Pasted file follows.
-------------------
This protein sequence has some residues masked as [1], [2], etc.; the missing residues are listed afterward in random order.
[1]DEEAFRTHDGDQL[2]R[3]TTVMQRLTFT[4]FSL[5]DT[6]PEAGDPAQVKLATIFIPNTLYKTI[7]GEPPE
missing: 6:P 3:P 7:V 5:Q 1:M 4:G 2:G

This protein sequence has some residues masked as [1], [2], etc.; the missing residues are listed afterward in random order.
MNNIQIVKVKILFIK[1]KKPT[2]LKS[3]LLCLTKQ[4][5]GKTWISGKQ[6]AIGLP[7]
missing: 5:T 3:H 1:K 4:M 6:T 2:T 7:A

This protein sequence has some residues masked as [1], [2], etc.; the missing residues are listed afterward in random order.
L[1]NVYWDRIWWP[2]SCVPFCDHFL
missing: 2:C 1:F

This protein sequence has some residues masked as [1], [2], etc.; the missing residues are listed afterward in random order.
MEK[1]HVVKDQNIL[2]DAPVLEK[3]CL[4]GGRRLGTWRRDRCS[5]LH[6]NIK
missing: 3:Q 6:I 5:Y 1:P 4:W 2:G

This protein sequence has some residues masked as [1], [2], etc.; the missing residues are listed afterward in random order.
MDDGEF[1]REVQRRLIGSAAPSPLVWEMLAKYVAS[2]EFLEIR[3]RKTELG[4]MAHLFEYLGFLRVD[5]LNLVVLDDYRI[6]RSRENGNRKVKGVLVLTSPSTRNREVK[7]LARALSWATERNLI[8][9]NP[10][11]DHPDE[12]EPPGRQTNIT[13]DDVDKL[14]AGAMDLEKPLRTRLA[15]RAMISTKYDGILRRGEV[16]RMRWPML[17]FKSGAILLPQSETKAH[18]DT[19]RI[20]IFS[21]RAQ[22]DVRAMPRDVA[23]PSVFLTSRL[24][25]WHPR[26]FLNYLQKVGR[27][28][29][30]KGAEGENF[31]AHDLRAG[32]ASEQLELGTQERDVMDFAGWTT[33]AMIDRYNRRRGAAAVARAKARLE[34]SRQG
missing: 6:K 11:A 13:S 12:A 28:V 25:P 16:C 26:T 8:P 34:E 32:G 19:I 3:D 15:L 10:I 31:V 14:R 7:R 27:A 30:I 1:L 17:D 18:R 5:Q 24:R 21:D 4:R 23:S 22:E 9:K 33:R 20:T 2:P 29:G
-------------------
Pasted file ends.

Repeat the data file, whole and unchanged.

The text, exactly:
This protein sequence has some residues masked as [1], [2], etc.; the missing residues are listed afterward in random order.
[1]DEEAFRTHDGDQL[2]R[3]TTVMQRLTFT[4]FSL[5]DT[6]PEAGDPAQVKLATIFIPNTLYKTI[7]GEPPE
missing: 6:P 3:P 7:V 5:Q 1:M 4:G 2:G

This protein sequence has some residues masked as [1], [2], etc.; the missing residues are listed afterward in random order.
MNNIQIVKVKILFIK[1]KKPT[2]LKS[3]LLCLTKQ[4][5]GKTWISGKQ[6]AIGLP[7]
missing: 5:T 3:H 1:K 4:M 6:T 2:T 7:A

This protein sequence has some residues masked as [1], [2], etc.; the missing residues are listed afterward in random order.
L[1]NVYWDRIWWP[2]SCVPFCDHFL
missing: 2:C 1:F

This protein sequence has some residues masked as [1], [2], etc.; the missing residues are listed afterward in random order.
MEK[1]HVVKDQNIL[2]DAPVLEK[3]CL[4]GGRRLGTWRRDRCS[5]LH[6]NIK
missing: 3:Q 6:I 5:Y 1:P 4:W 2:G

This protein sequence has some residues masked as [1], [2], etc.; the missing residues are listed afterward in random order.
MDDGEF[1]REVQRRLIGSAAPSPLVWEMLAKYVAS[2]EFLEIR[3]RKTELG[4]MAHLFEYLGFLRVD[5]LNLVVLDDYRI[6]RSRENGNRKVKGVLVLTSPSTRNREVK[7]LARALSWATERNLI[8][9]NP[10][11]DHPDE[12]EPPGRQTNIT[13]DDVDKL[14]AGAMDLEKPLRTRLA[15]RAMISTKYDGILRRGEV[16]RMRWPML[17]FKSGAILLPQSETKAH[18]DT[19]RI[20]IFS[21]RAQ[22]DVRAMPRDVA[23]PSVFLTSRL[24][25]WHPR[26]FLNYLQKVGR[27][28][29][30]KGAEGENF[31]AHDLRAG[32]ASEQLELGTQERDVMDFAGWTT[33]AMIDRYNRRRGAAAVARAKARLE[34]SRQG
missing: 6:K 11:A 13:S 12:A 28:V 25:P 16:C 26:T 8:P 34:E 32:G 19:I 3:D 15:L 10:I 31:V 14:R 7:R 27:A 30:I 1:L 17:D 18:R 5:Q 24:R 21:D 4:R 23:S 22:E 9:K 33:R 20:T 2:P 29:G